wherein the messaging client is adapted to retrieve the cached submessages from the proxy server and access the submessages using the security information.
26. The computer program product of claim 25, further comprising:
an auditing module for controlling an audit information database storing audit information describing usage of the relational messaging system,
wherein the interface module is adapted to provide the audit information to the messaging client and receive audit information from the messaging client and store it in the audit information database.
27. The computer program product of claim 25, wherein a message in the message database comprises:
a message container containing relational links to one or more submessages and wherein the interface module is adapted to provide the message container to the messaging client.
28. The computer program product of claim 25, wherein a message in the message database comprises:
a current submessage specifying a most recent submessage in the message; and
a history submessage specifying a previous current submessage.
29. The computer program product of claim 25, wherein at least some of the submessages in the message database are encrypted and wherein the security database stores keys for decrypting the submessages.
30. The computer program product of claim 25, further comprising:
a governance module for controlling a governance policy database storing governance policies describing rights of the messaging client,
wherein the interface module is adapted to provide the governance policy to the messaging client.
31. A relational messaging system for exchanging messages with a messaging client, comprising:
a messaging server for storing messages exchanged in the relational messaging system, each message comprising a container having links to one or more submessages and for providing the container to the messaging client; and
a proxy server for caching submessages received from the messaging server and for providing the cached submessages to the messaging client.
32. The relational messaging system of claim 31, wherein submessages stored by the messaging server are secured and wherein the messaging server further comprises:
a security module for controlling a security database storing security information for the submessages in the message database; and
an interface module for providing the security information to the messaging client to allow the messaging client to access the submessages.
33. The relational messaging system of claim 31, further comprising:
an auditing module for controlling an audit information database storing audit information describing usage of the relational messaging system,
wherein the interface module is adapted to provide the audit information to the messaging client and receive audit information from the messaging client and store it in the audit information database.
34. The relational messaging system of claim 31, wherein the proxy server comprises:
a cache management module for retrieving submessages destined for the messaging client from the messaging server prior to receiving a request from the messaging client for the submessages.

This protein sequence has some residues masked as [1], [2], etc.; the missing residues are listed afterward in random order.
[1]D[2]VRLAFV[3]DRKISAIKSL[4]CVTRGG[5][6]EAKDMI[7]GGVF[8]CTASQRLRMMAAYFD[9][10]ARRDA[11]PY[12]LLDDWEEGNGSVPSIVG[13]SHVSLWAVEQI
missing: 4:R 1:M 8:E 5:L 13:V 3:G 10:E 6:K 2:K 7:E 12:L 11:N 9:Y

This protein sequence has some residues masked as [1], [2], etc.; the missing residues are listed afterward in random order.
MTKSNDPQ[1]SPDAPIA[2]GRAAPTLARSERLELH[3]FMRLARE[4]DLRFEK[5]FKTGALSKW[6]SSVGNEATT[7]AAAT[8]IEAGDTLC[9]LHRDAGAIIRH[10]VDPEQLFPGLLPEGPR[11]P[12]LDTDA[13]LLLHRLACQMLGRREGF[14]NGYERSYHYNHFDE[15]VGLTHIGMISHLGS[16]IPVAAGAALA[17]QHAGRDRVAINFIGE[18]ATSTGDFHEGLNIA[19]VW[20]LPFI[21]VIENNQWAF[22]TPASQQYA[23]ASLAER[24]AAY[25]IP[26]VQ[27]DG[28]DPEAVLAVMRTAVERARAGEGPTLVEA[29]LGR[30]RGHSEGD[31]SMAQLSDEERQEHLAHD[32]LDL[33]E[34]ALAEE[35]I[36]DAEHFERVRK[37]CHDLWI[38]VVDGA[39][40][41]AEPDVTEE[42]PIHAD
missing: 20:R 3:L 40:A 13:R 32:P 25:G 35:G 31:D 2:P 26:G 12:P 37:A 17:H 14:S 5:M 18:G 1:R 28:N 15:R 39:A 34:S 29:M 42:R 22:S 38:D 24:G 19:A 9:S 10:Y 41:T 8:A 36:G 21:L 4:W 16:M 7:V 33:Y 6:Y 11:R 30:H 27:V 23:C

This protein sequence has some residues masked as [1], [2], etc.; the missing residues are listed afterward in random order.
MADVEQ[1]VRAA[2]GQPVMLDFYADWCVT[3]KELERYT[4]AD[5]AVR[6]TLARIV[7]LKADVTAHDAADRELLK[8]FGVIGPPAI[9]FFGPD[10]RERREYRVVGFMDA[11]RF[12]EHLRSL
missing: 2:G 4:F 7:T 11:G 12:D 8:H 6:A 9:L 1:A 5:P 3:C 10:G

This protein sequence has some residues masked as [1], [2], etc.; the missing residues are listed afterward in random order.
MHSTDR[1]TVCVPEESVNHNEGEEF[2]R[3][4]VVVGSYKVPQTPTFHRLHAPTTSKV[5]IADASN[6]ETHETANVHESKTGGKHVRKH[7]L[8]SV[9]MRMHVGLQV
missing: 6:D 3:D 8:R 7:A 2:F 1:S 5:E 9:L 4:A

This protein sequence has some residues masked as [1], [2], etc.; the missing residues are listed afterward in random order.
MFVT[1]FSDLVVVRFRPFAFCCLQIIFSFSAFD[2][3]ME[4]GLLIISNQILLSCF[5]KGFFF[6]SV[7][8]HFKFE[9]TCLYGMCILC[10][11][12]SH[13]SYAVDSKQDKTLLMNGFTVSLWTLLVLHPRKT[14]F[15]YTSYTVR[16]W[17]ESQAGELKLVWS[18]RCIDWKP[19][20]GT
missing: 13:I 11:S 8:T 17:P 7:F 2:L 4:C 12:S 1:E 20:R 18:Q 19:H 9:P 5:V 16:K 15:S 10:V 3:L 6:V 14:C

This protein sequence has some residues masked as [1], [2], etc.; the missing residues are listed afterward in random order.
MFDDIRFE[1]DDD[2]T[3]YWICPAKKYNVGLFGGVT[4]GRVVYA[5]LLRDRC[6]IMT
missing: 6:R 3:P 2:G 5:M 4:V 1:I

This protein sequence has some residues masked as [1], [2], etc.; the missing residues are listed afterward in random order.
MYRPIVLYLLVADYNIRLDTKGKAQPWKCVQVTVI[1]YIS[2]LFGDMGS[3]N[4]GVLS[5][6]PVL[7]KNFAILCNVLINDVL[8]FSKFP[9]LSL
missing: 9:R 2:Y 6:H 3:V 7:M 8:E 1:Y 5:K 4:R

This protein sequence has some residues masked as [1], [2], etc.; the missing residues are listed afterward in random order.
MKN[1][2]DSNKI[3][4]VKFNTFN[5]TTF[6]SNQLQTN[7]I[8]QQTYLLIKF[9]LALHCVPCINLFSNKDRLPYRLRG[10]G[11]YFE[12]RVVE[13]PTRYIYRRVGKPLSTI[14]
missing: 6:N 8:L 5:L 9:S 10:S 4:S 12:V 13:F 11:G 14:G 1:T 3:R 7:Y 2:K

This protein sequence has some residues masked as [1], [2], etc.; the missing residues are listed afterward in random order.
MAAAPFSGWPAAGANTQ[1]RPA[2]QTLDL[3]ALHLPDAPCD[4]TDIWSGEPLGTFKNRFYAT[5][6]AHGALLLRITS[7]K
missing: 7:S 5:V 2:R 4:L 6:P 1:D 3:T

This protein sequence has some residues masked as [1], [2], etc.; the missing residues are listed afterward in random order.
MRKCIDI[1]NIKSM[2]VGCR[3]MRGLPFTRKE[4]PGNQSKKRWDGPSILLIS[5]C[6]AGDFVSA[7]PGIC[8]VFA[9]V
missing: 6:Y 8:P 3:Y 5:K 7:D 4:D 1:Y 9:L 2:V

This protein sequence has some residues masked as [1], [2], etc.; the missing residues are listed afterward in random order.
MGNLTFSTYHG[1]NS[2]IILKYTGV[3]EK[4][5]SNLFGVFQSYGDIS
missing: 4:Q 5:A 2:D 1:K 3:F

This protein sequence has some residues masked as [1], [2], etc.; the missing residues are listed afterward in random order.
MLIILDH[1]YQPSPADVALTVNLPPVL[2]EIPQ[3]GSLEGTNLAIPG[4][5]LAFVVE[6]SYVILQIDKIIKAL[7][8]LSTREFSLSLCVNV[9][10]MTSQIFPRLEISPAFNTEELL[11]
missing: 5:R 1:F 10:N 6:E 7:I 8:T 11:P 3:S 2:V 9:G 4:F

35. The relational messaging system of claim 31, wherein the proxy server comprises:
a cache management module for retrieving submessages destined for the messaging client from the messaging server responsive to receiving a request from the messaging client for the messages.
Description
CROSS-REFERENCE TO RELATED APPLICATIONS

This application claims the benefit of U.S. Provisional Application Nos. 60/517,230, filed Oct. 31, 2003, 60/527,214, filed Dec. 4, 2003, 60/570,848, filed May 12, 2004, 60/570,861, filed May 12, 2004, 60/612,436, filed Sep. 22, 2004, and 60/612,552, filed Sep. 22, 2004, all of which are hereby incorporated by reference herein. This application is related to U.S. Utility Application No. 10/789,461, filed Feb. 26, 2004, which is hereby incorporated by reference herein.

BACKGROUND OF THE INVENTION

1. Field of the Invention

This invention pertains in general to electronic messaging and in particular to delivery and caching of secure messages via a network such as the Internet.

2. Description of the Related Art

Email is an extremely important communications tool in today's business environment. To a large extent, email has replaced regular mail, telephones, and facsimiles as the preferred method of communication. A typical person in a business or other enterprise can send and receive dozens or hundreds of emails a day. Moreover, the volume of email traffic continues to increase year-after-year.

An enterprise thus needs to manage a large, and increasing, volume of email. Most enterprises utilize dedicated email servers to process their email. However, most email servers do not scale to support large numbers of end-users and/or heavy email traffic. Large enterprises having many end-users must therefore have multiple email servers, with each server serving a subset of the total email users. For example, a very large company might have more than 1000 separate email servers.

Administering multiple email servers is difficult and costly. Each email server has parameters and policies that must be independently managed. Furthermore, each server also acts as the primary store for its end-users' content, and thus must be backed up regularly. Moreover, it is difficult to perform functions such as auditing and searching because the email content is distributed over multiple locations.